Amending Your Will After You Become Incapacitated
For sound policy reasons, your Will cannot be changed by your conservator or attorney-in-fact after you become incapacitated. The downside of this rule is that it is not possible to make sensible adjustments to changed circumstances, such as changes in the tax laws.
Fortunately, a recent Tennessee law (TCA Section 35-15-602(e)) recognizes a method for you to authorize changes to the disposition of your estate after your become incapacitated. Two years ago, I prepared a revocable trust agreement and a general power of attorney for one of my clients that authorize a family friend to make changes with certain parameters.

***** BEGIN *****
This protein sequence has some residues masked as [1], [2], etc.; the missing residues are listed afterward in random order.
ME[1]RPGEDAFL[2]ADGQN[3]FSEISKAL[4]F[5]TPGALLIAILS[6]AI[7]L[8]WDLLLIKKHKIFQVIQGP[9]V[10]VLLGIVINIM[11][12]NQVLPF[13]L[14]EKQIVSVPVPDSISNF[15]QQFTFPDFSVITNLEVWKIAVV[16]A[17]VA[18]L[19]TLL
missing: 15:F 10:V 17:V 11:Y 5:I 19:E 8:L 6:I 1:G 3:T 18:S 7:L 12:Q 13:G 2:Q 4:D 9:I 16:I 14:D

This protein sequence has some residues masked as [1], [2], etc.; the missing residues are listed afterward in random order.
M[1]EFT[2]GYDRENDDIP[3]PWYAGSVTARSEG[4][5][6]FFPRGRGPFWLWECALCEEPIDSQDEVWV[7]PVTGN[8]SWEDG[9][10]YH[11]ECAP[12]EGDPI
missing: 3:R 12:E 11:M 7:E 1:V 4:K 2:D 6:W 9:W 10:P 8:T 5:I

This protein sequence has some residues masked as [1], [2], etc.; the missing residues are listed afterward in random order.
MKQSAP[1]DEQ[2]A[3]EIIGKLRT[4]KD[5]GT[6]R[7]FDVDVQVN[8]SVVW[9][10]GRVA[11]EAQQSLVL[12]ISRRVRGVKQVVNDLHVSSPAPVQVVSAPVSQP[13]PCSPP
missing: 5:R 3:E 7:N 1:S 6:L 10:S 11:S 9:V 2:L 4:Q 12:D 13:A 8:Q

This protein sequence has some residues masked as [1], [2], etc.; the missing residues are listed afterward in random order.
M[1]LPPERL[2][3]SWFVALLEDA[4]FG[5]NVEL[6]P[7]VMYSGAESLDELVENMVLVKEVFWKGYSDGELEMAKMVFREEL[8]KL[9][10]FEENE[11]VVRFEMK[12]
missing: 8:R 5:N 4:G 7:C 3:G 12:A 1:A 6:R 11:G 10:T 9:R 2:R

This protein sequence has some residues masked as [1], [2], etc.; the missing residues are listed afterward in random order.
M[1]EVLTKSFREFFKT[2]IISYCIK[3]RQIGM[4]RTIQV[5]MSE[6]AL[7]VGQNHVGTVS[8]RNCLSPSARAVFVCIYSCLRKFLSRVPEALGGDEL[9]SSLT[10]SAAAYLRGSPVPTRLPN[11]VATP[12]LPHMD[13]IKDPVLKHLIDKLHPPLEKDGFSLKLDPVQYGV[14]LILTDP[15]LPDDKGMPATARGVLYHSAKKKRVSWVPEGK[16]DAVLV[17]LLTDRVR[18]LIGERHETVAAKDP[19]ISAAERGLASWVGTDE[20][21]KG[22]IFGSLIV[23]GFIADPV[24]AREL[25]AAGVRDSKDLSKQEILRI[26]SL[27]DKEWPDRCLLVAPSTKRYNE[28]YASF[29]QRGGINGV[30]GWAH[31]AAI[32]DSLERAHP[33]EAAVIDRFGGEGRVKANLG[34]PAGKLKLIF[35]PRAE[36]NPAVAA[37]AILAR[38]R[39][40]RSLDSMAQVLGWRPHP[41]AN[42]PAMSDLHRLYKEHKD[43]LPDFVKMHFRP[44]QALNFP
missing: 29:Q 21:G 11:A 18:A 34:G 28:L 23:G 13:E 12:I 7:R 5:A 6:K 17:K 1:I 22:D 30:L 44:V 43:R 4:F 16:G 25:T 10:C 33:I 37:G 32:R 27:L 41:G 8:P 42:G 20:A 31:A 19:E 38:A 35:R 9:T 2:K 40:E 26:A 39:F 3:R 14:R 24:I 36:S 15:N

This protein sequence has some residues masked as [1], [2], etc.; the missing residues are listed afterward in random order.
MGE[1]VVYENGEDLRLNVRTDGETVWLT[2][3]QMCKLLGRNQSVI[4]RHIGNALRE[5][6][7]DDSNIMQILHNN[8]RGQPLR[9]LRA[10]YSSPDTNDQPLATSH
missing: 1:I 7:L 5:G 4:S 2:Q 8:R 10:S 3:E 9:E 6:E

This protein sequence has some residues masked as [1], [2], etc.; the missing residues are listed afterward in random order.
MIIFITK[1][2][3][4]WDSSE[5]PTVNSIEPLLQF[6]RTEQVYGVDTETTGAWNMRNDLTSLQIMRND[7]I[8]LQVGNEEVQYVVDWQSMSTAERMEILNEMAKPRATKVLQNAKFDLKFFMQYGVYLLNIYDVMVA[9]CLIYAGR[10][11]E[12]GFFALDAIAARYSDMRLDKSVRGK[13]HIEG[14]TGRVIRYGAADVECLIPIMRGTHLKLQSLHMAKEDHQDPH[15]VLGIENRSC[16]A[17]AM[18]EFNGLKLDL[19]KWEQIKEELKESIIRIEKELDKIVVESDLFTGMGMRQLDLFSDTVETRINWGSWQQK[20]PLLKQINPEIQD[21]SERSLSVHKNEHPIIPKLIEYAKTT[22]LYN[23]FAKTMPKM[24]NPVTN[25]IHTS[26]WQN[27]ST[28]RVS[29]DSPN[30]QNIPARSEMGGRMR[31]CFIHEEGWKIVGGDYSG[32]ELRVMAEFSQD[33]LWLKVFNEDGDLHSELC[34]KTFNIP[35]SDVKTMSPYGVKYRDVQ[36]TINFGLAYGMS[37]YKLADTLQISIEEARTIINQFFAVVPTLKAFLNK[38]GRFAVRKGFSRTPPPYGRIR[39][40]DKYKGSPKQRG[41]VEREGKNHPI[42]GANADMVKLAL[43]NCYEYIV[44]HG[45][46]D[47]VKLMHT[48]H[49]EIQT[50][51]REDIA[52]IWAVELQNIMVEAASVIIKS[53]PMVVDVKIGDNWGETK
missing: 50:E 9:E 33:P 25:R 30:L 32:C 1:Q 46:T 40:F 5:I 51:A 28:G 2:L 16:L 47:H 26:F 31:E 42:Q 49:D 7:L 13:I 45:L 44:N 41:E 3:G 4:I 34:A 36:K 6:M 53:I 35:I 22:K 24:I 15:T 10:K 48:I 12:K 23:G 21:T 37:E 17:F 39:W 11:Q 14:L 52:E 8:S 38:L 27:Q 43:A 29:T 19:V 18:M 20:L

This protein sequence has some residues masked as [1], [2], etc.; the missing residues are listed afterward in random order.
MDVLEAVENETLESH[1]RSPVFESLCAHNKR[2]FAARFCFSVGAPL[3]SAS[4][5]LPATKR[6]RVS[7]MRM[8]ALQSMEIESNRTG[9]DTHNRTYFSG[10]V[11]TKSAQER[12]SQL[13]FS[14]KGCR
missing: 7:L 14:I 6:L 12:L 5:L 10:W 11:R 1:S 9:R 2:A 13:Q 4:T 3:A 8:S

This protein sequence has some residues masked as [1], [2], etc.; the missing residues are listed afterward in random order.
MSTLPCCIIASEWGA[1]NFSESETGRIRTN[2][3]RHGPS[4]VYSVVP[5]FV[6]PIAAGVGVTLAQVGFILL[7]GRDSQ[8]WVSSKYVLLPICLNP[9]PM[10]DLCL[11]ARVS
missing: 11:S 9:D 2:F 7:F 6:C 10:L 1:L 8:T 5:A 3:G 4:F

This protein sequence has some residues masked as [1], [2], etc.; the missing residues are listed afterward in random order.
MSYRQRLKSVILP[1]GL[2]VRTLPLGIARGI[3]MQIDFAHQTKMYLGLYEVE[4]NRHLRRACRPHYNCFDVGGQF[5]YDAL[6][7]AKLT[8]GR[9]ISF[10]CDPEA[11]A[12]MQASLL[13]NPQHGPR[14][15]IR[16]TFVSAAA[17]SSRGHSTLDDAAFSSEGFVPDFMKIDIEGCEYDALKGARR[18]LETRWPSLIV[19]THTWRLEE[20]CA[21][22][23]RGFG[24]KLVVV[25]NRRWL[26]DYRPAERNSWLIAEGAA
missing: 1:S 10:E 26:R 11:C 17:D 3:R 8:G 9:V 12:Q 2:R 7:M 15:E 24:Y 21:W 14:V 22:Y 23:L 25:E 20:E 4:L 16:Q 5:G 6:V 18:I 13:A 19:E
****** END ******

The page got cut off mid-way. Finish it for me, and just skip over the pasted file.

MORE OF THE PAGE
Even though my client is now incapacitated, I am preparing an amendment to her revocable trust that will change a $1,000,000 bequest to her daughter to a $2,000,000 charitable lead trust. Estate tax savings from the charitable deduction accounts for the different amounts. For 20 years after my client dies, the charitable lead trust will make payments to charity that the daughter and her children would have otherwise made from their own assets.
The amendment power is a very powerful tool. This power needs to be drafted carefully and should be given to someone whom you really trust.